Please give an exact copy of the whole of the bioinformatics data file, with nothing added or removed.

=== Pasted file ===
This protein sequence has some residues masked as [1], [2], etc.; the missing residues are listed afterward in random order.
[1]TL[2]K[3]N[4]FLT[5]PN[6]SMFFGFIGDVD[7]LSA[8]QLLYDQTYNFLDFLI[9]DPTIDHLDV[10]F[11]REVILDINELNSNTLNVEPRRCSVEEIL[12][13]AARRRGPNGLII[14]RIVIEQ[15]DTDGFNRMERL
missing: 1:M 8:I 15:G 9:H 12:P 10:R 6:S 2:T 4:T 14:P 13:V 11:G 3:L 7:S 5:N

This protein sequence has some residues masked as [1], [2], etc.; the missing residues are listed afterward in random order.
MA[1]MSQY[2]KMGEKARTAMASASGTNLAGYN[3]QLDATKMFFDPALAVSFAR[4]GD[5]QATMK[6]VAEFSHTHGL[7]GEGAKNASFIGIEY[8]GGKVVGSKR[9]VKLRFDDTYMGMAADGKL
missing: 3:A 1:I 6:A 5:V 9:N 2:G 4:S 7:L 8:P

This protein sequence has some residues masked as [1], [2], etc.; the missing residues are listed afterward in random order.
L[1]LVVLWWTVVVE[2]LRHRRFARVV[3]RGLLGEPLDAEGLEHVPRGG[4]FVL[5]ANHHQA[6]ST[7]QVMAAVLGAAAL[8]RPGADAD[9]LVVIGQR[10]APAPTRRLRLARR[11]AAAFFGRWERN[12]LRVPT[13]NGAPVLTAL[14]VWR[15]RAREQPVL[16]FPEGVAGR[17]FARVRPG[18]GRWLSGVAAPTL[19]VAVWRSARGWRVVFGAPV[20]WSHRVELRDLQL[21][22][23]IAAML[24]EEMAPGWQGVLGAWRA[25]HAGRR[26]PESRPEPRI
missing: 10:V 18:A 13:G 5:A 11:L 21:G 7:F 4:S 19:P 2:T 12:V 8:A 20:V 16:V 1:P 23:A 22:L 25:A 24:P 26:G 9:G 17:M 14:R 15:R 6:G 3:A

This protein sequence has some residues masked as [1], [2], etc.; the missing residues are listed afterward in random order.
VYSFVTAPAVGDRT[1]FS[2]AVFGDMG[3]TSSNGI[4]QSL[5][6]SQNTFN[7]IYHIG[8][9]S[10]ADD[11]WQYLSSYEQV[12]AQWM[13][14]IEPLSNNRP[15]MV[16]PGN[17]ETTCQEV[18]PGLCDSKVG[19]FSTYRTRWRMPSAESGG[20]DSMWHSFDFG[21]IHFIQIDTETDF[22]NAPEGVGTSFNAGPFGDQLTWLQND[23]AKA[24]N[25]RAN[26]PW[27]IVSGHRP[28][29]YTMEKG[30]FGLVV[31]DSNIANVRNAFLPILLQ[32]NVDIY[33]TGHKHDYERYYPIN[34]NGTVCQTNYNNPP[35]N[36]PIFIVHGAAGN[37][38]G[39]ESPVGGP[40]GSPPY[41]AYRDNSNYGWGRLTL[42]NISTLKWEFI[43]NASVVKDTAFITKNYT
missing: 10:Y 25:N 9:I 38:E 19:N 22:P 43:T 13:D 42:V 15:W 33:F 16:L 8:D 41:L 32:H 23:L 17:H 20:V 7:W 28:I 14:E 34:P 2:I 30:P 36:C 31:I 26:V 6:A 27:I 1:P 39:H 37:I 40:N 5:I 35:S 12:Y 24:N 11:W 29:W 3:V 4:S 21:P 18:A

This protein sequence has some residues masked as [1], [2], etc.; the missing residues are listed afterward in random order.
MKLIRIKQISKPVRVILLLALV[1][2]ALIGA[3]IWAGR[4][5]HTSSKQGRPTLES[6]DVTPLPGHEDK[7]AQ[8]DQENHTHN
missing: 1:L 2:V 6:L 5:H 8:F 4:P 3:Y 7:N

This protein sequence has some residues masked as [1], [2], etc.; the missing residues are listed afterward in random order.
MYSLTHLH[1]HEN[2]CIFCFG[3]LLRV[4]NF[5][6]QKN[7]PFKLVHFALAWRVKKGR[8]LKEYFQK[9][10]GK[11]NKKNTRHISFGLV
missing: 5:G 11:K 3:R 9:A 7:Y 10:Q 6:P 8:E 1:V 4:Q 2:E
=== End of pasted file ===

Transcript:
This protein sequence has some residues masked as [1], [2], etc.; the missing residues are listed afterward in random order.
[1]TL[2]K[3]N[4]FLT[5]PN[6]SMFFGFIGDVD[7]LSA[8]QLLYDQTYNFLDFLI[9]DPTIDHLDV[10]F[11]REVILDINELNSNTLNVEPRRCSVEEIL[12][13]AARRRGPNGLII[14]RIVIEQ[15]DTDGFNRMERL
missing: 1:M 8:I 15:G 9:H 12:P 10:R 6:S 2:T 4:T 14:P 13:V 11:G 3:L 7:S 5:N

This protein sequence has some residues masked as [1], [2], etc.; the missing residues are listed afterward in random order.
MA[1]MSQY[2]KMGEKARTAMASASGTNLAGYN[3]QLDATKMFFDPALAVSFAR[4]GD[5]QATMK[6]VAEFSHTHGL[7]GEGAKNASFIGIEY[8]GGKVVGSKR[9]VKLRFDDTYMGMAADGKL
missing: 3:A 1:I 6:A 5:V 9:N 2:G 4:S 7:L 8:P

This protein sequence has some residues masked as [1], [2], etc.; the missing residues are listed afterward in random order.
L[1]LVVLWWTVVVE[2]LRHRRFARVV[3]RGLLGEPLDAEGLEHVPRGG[4]FVL[5]ANHHQA[6]ST[7]QVMAAVLGAAAL[8]RPGADAD[9]LVVIGQR[10]APAPTRRLRLARR[11]AAAFFGRWERN[12]LRVPT[13]NGAPVLTAL[14]VWR[15]RAREQPVL[16]FPEGVAGR[17]FARVRPG[18]GRWLSGVAAPTL[19]VAVWRSARGWRVVFGAPV[20]WSHRVELRDLQL[21][22][23]IAAML[24]EEMAPGWQGVLGAWRA[25]HAGRR[26]PESRPEPRI
missing: 10:V 18:A 13:G 5:A 11:L 21:G 7:F 4:S 19:P 2:T 12:V 8:A 20:V 16:V 1:P 23:A 22:L 25:A 24:P 26:G 9:G 17:M 14:R 15:R 6:G 3:A

This protein sequence has some residues masked as [1], [2], etc.; the missing residues are listed afterward in random order.
VYSFVTAPAVGDRT[1]FS[2]AVFGDMG[3]TSSNGI[4]QSL[5][6]SQNTFN[7]IYHIG[8][9]S[10]ADD[11]WQYLSSYEQV[12]AQWM[13][14]IEPLSNNRP[15]MV[16]PGN[17]ETTCQEV[18]PGLCDSKVG[19]FSTYRTRWRMPSAESGG[20]DSMWHSFDFG[21]IHFIQIDTETDF[22]NAPEGVGTSFNAGPFGDQLTWLQND[23]AKA[24]N[25]RAN[26]PW[27]IVSGHRP[28][29]YTMEKG[30]FGLVV[31]DSNIANVRNAFLPILLQ[32]NVDIY[33]TGHKHDYERYYPIN[34]NGTVCQTNYNNPP[35]N[36]PIFIVHGAAGN[37][38]G[39]ESPVGGP[40]GSPPY[41]AYRDNSNYGWGRLTL[42]NISTLKWEFI[43]NASVVKDTAFITKNYT
missing: 10:Y 25:N 9:I 38:E 19:N 22:P 43:T 13:D 42:V 15:W 33:F 16:L 8:D 41:L 32:H 23:L 17:H 20:V 7:W 28:I 14:E 34:P 2:I 30:P 36:C 31:I 26:V 6:A 27:I 1:P 39:H 37:I 40:N 5:I 35:S 12:Y 24:N 11:W 29:W 3:V 4:S 21:P 18:A

This protein sequence has some residues masked as [1], [2], etc.; the missing residues are listed afterward in random order.
MKLIRIKQISKPVRVILLLALV[1][2]ALIGA[3]IWAGR[4][5]HTSSKQGRPTLES[6]DVTPLPGHEDK[7]AQ[8]DQENHTHN
missing: 1:L 2:V 6:L 5:H 8:F 4:P 3:Y 7:N

This protein sequence has some residues masked as [1], [2], etc.; the missing residues are listed afterward in random order.
MYSLTHLH[1]HEN[2]CIFCFG[3]LLRV[4]NF[5][6]QKN[7]PFKLVHFALAWRVKKGR[8]LKEYFQK[9][10]GK[11]NKKNTRHISFGLV
missing: 5:G 11:K 3:R 9:A 7:Y 10:Q 6:P 8:E 1:V 4:Q 2:E